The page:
For years, Intel (INTC) was fully focused on making powerful microprocessors for personal computers. Now it is changing its model to one that focuses on every kind of chip, from those in cars to those in phones. I think that Intel’s technological brilliance and scale will eventually prevail over the headstart that manufacturers selling chips based on ARM Holdings (ARMH) have built (and so do other people, check out this poll). As battery technology improves and smartphones begin to perform more and more complicated tasks, Intel’s powerful chips will become more and more attractive to phone manufacturers. Our future phones will have “Intel Inside ®”.
To me ARM's main advantage is that of a first mover. That’s what allowed it to completely monopolise mobile chips so quickly. There is no question that with enough time Intel could have matched and beaten chips that are based on ARM’s architecture in battery life, performance, price, and suitability for tablets and phones, but ARM was just so early to market.
ARM was co-founded by Apple (AAPL) (see this interesting article by the BBC) when it needed a new kind of chip that consumed low power in order to power its Newton tablet (interesting review of the Newton) in 1987. That's a huge head-start, and it explains why ARM dominated the market today.
Now let’s talk about why ARM will not hold its reign and why Intel will bring it down:
- First mover’s advantage is never enough. ARM’s advantage has been huge. As I explained earlier in this article, it got a MASSIVE head start and that’s what has made it so successful. But headstarts don’t make a company stay on top in the long term. Sure, ARM's architecture is advantageous for small, efficient chips, but Intel can adapt to that with time. Companies like Nvidia (NVDA) and Qualcomm (QCOM) are holding Intel down right now, but in the long run the company with the best products will eventually prevail. Apple wasn’t the first MP3 player maker. Windows was not the first OS to have a near-monopoly in computers. Apple’s iPhone was not the first touch-screen smartphone. Intel wasn’t always the chip to power Macs. Over time, things really do change, and the better products tend to win.
- Intel has the best manufacturing capabilities in the world for chips, hands down. (See this article — “They invested billions in hyperproductive plants that could crank out more processors in a day than some rivals did in a year“). This will help it wipe out that first mover’s advantage in the long-run. The moment I saw the first previews for Intel’s upcoming 22nm chips with 3D transistors (Ivy Bridge — see this article), I bought shares in Intel. That was all the confirmation I needed that Intel is superior in innovation. Ask any industry expert and the one opinion that will be consistently positive will be that on Intel’s manufacturing and technological capabilities in the long run. Just look at what the company has done to this day, at its history. Intel always delivers.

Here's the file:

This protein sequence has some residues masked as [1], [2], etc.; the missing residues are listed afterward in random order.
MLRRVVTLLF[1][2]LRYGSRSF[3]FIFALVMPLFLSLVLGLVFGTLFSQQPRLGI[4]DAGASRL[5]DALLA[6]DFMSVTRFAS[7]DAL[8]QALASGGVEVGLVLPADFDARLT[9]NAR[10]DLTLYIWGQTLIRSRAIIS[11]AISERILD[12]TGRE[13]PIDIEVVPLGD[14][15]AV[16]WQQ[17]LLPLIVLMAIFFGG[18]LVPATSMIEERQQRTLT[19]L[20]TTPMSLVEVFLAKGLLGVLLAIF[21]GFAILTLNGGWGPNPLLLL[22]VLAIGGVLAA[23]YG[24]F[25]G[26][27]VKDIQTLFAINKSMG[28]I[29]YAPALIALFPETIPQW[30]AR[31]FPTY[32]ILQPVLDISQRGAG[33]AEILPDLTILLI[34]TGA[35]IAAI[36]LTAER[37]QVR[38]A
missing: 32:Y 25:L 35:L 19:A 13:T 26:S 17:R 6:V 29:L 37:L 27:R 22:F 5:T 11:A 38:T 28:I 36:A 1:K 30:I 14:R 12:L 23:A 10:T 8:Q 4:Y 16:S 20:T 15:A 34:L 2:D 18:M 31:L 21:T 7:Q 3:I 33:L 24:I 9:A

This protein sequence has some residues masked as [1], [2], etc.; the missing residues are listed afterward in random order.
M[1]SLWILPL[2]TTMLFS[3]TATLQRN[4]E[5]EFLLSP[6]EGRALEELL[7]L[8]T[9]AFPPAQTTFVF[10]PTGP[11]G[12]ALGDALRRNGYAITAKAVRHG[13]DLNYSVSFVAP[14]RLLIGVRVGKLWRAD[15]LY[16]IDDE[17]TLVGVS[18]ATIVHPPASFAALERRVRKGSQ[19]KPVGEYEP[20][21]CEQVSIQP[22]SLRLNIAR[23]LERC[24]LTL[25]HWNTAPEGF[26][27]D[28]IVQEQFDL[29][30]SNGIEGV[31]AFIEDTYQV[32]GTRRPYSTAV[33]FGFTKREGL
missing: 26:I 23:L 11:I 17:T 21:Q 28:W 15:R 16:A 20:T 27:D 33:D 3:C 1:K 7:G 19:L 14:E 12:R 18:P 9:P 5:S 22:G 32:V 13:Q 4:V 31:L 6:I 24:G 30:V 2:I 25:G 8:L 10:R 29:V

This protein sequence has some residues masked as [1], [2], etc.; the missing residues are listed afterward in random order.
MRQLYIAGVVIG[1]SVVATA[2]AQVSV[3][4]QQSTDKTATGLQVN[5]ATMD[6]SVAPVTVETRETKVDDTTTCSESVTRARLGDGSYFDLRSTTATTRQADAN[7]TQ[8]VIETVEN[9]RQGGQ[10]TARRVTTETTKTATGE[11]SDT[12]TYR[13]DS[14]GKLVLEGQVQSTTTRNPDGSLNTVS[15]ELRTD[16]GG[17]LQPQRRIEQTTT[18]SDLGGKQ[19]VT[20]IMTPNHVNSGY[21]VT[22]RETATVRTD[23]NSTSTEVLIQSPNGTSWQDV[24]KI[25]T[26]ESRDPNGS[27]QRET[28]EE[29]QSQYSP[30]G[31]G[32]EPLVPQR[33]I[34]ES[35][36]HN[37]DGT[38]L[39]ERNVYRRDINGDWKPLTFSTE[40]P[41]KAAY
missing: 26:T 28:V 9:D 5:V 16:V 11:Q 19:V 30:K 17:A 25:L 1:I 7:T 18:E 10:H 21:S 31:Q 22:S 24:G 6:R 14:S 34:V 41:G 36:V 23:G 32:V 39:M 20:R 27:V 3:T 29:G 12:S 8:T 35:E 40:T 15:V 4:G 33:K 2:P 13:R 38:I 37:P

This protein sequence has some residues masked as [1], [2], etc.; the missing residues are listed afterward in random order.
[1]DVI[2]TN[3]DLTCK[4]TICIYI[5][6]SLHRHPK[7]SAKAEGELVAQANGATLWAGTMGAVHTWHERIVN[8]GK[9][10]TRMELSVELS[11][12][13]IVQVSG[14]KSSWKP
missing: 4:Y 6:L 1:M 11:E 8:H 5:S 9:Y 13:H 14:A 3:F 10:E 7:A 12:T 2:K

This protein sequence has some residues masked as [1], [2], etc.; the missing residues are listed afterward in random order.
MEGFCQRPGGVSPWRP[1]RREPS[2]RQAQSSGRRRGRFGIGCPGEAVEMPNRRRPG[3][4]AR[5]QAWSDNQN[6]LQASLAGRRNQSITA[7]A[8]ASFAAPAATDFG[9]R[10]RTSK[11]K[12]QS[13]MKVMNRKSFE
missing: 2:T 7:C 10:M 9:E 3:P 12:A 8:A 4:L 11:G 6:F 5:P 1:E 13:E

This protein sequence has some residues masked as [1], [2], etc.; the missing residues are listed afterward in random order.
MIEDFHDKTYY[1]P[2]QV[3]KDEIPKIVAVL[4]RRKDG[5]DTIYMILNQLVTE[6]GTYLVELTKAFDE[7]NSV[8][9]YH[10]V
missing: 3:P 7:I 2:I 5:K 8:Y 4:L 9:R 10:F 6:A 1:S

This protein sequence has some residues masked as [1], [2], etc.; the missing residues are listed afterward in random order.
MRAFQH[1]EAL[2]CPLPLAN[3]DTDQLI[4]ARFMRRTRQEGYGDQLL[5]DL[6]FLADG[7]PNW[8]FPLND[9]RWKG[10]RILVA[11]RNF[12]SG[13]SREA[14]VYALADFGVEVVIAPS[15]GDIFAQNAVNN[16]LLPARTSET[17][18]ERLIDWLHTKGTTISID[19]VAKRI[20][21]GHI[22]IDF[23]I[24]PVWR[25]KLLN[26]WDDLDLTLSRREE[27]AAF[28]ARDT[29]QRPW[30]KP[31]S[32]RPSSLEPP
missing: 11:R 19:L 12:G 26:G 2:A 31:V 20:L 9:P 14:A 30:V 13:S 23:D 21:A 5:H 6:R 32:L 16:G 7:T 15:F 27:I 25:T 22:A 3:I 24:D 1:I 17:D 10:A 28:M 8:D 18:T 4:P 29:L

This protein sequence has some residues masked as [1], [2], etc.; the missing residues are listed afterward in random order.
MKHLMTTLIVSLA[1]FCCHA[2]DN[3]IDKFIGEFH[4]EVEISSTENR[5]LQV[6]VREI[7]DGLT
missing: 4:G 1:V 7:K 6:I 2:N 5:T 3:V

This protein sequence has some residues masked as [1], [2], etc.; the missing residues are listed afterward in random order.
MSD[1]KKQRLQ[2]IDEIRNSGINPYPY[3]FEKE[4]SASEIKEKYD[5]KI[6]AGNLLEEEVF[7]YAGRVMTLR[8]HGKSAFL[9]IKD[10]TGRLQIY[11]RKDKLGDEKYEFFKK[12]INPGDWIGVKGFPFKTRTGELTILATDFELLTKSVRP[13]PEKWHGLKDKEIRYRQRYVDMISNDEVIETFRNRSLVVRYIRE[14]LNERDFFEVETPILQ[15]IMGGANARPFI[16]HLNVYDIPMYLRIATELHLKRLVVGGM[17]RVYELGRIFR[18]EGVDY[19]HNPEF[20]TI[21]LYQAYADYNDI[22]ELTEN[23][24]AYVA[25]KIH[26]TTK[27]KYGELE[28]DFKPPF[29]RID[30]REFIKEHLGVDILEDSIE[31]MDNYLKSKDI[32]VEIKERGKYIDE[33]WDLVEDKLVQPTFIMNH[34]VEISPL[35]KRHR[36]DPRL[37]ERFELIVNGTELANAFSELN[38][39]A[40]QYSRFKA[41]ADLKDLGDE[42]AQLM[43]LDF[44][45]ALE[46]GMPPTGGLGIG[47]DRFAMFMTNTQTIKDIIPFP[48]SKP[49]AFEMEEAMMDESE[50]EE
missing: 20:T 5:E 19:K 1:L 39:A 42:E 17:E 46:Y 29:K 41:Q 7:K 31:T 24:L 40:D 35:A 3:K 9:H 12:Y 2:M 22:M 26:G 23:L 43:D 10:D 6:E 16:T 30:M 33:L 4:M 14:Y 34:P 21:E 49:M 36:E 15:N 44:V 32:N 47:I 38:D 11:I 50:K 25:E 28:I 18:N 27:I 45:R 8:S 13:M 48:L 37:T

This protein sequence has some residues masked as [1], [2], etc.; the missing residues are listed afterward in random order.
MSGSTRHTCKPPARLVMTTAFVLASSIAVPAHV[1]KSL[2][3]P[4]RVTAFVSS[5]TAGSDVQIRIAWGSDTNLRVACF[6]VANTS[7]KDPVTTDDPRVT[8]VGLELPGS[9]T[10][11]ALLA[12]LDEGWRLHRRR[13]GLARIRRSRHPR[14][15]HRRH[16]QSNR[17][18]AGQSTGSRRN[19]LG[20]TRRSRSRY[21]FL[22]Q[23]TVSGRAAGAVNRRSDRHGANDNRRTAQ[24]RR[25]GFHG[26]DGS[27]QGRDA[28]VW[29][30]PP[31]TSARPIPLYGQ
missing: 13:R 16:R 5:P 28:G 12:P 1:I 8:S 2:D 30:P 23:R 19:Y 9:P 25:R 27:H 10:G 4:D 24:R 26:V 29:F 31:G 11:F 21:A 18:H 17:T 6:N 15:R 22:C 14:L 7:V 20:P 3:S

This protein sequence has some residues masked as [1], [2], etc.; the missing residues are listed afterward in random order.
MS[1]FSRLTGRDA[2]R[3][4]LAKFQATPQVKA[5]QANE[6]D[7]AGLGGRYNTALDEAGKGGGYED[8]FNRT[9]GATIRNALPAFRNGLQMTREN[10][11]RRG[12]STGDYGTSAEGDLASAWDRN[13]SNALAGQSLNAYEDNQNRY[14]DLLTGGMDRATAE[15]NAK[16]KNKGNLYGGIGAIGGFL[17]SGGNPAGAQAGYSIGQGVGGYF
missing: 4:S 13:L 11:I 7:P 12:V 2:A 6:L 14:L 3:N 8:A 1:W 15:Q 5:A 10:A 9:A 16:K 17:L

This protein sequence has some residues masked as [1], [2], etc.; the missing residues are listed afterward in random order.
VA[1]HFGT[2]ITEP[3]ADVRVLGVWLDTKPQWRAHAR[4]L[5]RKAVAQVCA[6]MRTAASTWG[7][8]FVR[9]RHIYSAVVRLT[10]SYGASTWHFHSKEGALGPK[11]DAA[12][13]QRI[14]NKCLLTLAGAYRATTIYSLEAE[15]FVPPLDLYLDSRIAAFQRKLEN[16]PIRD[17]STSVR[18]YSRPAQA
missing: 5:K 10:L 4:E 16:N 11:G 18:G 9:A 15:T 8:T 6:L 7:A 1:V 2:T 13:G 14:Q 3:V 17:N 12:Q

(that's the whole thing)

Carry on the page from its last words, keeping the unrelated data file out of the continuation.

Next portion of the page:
- Intel is taking care of the software. The company helped Google re-write and optimise the latest versions of Android to work perfectly with phones running the Intel architecture. Focusing on Android was a very, very smart move. The popular phones running on this platform often attract users with the sheer power of the newest processors that they feature, and if Intel chips become superior to ARM’s, manufacturers like Motorola and HTC (2498.TW) will come crawling for the newest Atom.
- Intel is signing contracts where is matters. We officially found out at CES that Motorola plans to roll out lots of Intel smartphones. This is huge news, and I think that the market under-reacted on that day. Let’s not forget that Motorola is now owned by Google (GOOG). First Android gets fully optimised for Intel chips, then Motorola announces a significant partnership with Intel. Is anyone else seeing a pattern with Google’s actions here, or is it just me?
- Focusing on Android first was smart. Intel needs volume in chips, and Android’s where the volume’s at. It can convert Apple later, once its chips completely outperform the others on every level (which will happen eventually, the question is just when). And when Windows Phones take over their slice of the market, they will probably be running a version of Windows 8, which will work for both ARM and Intel. The company with the best performing chips in will be on Windows Phones in 4 years. Intel needs to deliver soon though. A head start becomes harder and harder to overturn every year the current dominant companies stay on top.
This is why I’m predicting a “critical point” (a turnaround) in Intel’s mobile chip business in the near future. Don’t miss out!